Keeping art fresh, relevant and dynamic is a challenge almost all artists face at some stage in their careers. Whether you are a Da Vinci, a Graham or a Pollock, artists must always seek new, often unexpected ways to be inspired; moving to untrodden territories for self-development, progression and evolution.
Often artists just need a space and a place to get their creativity flowing. Enter the Cohan Collective stage right. The Cohan Collective unites artists from the dance and music worlds, giving artists the space to create work over a two-week residency (July 29th – August 10th). Supported by Yorke Dance Project, Pavilion Dance South West, Bournemouth Symphony Orchestra and Arts Council England, the collective is in its third year and is led by the forefather of contemporary dance Robert Cohan CBE and his long-term collaborator the inimitable Eleanor Alberga.
Situated in the leafy, sunny south-west coast of England at Pavilion Dance South West in Bournemouth, the Cohan Collective is an engaging, inspiring and secure space to unleash innovative artistic potential. Mentored by renowned choreographers Kim Brandstrup and Kate Flatt and decorated composer Kenneth Hesketh, the artists are also blessed with Cohan and Alberga’s insight, providing indispensable advice and guidance throughout the fortnight. Brought together by Yorke Dance Project with its Artistic Director Yolande Yorke-Edgell and Associate Director Stephen Pelton, there is a genuine sense of support and care which is crucial for emerging artists.
The Cohan Collective allows its carefully selected artists (four composers, four
choreographers, four musicians and 12 dancers) to develop their artistic practice through cross-collaborative processes, with tasks designed to filter creative energy into a particular focus. This year there is a greater sense of collaboration simply because it is a residency hosted outside of London. No one is dashing off to catch a train to an evening job or rushing to a physio session ten miles away; everything is shared and accessible in the residency’s time and space.
I was very fortunate enough to be invited to observe the Cohan Collective in action during its open day on 1 st August. This open day is a new addition to the residency this year, providing local dancers, choreographers, musicians and teachers the chance to witness all of the artists at work. From morning warm-up to afternoon rehearsals, visitors follow the artists’ journeys, watching creativity unfold right before their very eyes.
The day began with the setting of a one-day task for the artists to work on throughout the day. A combination of tasks are set throughout the residency; on the day that I visited, the task was designed to make the artists more objective and less involved with their work, which is an important part of developing individual artistic identity.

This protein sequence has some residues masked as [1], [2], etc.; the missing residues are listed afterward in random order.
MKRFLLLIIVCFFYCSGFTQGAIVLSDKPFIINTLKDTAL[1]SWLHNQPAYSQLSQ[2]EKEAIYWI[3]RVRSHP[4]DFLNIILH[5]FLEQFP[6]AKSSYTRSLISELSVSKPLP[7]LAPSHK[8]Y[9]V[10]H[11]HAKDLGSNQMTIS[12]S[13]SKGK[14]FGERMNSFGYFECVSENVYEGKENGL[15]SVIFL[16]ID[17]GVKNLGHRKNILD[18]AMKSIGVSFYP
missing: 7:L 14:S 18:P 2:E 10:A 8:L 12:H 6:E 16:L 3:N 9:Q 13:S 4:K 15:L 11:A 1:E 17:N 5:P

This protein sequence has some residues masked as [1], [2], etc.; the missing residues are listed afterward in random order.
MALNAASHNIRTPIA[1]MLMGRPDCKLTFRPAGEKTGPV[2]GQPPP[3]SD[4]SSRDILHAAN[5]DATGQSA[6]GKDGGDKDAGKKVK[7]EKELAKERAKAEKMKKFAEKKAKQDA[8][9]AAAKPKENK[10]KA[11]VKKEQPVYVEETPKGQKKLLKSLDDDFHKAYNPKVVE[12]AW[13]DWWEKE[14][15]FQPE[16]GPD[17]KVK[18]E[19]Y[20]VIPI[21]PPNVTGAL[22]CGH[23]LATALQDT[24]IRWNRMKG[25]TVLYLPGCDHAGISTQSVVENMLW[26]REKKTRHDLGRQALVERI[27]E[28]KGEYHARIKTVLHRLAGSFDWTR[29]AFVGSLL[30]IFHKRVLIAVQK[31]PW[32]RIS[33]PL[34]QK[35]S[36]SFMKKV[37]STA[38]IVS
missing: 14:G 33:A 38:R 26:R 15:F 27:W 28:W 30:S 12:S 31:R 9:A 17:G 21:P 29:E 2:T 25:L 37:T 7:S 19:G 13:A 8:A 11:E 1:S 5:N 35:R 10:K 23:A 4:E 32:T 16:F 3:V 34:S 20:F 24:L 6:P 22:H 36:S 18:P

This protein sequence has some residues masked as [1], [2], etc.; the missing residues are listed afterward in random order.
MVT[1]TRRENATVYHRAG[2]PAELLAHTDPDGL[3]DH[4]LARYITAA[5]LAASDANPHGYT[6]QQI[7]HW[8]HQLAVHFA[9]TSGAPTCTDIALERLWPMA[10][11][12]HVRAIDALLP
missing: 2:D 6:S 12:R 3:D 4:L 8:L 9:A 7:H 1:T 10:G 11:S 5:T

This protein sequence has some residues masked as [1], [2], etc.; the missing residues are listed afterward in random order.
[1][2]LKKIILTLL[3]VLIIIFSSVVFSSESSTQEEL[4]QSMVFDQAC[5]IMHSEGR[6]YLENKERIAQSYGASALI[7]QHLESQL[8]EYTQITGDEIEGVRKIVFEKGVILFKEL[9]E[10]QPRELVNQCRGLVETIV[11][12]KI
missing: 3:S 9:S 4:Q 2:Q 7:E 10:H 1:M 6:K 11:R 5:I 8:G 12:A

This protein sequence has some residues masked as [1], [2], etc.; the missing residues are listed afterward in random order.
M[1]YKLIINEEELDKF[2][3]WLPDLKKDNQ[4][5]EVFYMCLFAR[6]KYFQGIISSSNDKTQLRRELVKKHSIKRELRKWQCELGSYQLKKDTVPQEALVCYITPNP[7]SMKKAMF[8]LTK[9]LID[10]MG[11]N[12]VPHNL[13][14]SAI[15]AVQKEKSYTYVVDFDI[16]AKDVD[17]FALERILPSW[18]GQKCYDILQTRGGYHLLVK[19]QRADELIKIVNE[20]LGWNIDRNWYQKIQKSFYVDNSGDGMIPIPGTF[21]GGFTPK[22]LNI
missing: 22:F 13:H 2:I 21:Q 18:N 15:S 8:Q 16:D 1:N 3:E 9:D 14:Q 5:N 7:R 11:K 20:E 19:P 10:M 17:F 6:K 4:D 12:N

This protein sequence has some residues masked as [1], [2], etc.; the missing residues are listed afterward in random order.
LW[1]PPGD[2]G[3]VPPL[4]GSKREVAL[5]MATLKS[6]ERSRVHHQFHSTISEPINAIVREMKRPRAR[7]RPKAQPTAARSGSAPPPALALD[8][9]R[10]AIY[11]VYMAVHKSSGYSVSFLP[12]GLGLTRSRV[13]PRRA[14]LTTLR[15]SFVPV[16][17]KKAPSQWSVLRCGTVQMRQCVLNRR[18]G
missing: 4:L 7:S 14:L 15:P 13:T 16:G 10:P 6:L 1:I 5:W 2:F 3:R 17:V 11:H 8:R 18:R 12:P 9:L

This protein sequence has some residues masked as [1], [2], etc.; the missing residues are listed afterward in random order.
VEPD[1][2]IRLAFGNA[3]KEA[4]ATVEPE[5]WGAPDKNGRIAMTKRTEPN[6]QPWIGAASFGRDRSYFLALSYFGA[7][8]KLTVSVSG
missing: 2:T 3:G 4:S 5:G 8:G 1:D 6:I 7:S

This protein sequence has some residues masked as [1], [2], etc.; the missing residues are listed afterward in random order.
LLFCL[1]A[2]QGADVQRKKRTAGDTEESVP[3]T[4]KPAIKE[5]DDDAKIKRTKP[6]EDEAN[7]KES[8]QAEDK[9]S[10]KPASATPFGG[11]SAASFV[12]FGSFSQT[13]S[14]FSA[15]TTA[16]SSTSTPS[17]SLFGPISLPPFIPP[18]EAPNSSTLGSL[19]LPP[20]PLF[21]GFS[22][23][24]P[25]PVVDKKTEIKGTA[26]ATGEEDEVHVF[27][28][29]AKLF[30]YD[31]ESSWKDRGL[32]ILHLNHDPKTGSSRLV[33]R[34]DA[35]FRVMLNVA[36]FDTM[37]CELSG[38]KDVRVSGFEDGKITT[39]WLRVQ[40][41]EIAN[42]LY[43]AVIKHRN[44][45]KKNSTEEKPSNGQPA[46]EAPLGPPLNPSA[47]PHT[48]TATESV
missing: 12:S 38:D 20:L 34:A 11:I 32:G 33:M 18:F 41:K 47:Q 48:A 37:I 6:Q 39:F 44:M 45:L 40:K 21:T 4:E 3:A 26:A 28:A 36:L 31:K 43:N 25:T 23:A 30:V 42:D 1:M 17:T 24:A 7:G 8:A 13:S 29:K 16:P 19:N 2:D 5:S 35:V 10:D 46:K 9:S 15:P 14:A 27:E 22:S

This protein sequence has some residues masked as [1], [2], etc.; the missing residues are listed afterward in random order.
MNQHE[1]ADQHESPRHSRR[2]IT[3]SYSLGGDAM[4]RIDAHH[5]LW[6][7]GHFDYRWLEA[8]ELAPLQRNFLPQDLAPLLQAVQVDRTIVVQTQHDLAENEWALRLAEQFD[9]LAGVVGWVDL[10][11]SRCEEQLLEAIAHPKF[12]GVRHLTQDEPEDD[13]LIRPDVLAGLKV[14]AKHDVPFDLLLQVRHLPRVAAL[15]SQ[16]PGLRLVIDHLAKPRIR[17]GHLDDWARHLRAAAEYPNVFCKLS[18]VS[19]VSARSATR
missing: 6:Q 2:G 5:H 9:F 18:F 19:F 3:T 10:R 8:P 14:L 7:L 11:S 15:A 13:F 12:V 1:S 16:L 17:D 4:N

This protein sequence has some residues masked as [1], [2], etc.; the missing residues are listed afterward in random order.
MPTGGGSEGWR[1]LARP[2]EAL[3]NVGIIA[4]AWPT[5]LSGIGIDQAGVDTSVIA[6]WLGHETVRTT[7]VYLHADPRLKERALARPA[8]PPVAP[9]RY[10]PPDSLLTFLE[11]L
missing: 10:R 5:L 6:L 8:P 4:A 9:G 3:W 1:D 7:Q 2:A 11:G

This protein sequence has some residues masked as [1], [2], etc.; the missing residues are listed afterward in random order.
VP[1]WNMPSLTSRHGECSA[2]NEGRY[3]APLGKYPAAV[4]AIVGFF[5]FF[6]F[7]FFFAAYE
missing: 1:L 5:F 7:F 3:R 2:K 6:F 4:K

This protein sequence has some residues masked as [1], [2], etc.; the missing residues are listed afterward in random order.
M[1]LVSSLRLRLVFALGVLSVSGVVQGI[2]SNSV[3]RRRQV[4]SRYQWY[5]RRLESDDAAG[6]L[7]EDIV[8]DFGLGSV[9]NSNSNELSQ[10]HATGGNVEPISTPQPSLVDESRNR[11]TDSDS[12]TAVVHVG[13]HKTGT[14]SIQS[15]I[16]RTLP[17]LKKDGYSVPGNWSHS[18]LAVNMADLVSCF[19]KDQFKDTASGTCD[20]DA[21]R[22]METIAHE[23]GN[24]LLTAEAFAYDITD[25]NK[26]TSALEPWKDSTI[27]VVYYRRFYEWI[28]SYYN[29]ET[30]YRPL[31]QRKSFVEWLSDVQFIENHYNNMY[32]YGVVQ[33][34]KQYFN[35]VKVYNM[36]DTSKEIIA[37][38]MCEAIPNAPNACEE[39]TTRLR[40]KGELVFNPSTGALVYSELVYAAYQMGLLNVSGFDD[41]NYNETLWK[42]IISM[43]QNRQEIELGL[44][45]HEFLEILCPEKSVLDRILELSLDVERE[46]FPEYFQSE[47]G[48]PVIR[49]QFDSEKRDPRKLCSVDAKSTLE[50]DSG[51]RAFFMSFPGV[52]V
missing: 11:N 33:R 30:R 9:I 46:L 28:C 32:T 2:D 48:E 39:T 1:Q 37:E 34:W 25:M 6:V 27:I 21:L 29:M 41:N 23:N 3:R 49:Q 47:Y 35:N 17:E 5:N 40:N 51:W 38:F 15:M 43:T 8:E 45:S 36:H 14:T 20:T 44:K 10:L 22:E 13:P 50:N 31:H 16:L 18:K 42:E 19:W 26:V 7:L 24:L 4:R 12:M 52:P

After the setting of the task, Yolande held a dance class to get the dancers into their bodies and their surroundings, setting the tone of the day’s events. Whilst this task was set, composers only had a short amount of time to experiment with the music that would accompany the movement used for the task.
Kenneth Hesketh noted: ‘This is a challenge for the musicians to feed into the dance. Whilst all artists were chosen for their interest and suitability to the course, each day they still start as blank canvases. Throughout the week they will grow and start to add colour. These tasks are true examples of artistic synchronisation and exchange rather than working in isolation.’
I then had the freedom to move around the studio spaces, moving from room-to-room to see the variations between the groups. It was fascinating to see the different ways choreographers and composers have interpreted the task; what might have seemed like a time restrictive task transformed itself into limitless possibility.
Some artists turned to electronic devices to make music; others used instruments including the piano strings or a xylophone. Some choreographers and composers worked more closely than others. Some chose to follow a narrative, others were more abstract. It all depended on the collaborative intention – a method of creating art which is completely individual to the Cohan Collective.
Speaking on the Cohan Collective, choreographer Anna Watkins outlined: ‘I wanted that
guidance, to be given a space where I could make work and be challenged. I needed a
space to look at myself objectively as an artist during the process of making work instead of retrospectively. With these tasks it is unlike any other way I have worked before. We are working with new people and having to work with music instantly and building a piece with and around it, where music is developed alongside the dance to create a single language.’
At the end of the day artists shared their work, with Cohan and Alberga providing insight and constructive feedback. This process enabled the artists to prepare themselves for the forthcoming days which included a two-day task and a three-day task. Here, the artists build upon their artistic practice day-by-day, creating original work in a concentrated, focused and collaborative environment. The process is truly one of a kind, as artists can develop as individuals within a collective. They share, they create and they grow in this rich union between music and dance.
My day at the Cohan Collective was only a fraction of the two-week residency and only a
glimpse into the artist’s future narratives. There is far more to be said about the Cohan
Collective particularly as an incomparable space for collaboration, ingenuity and growth.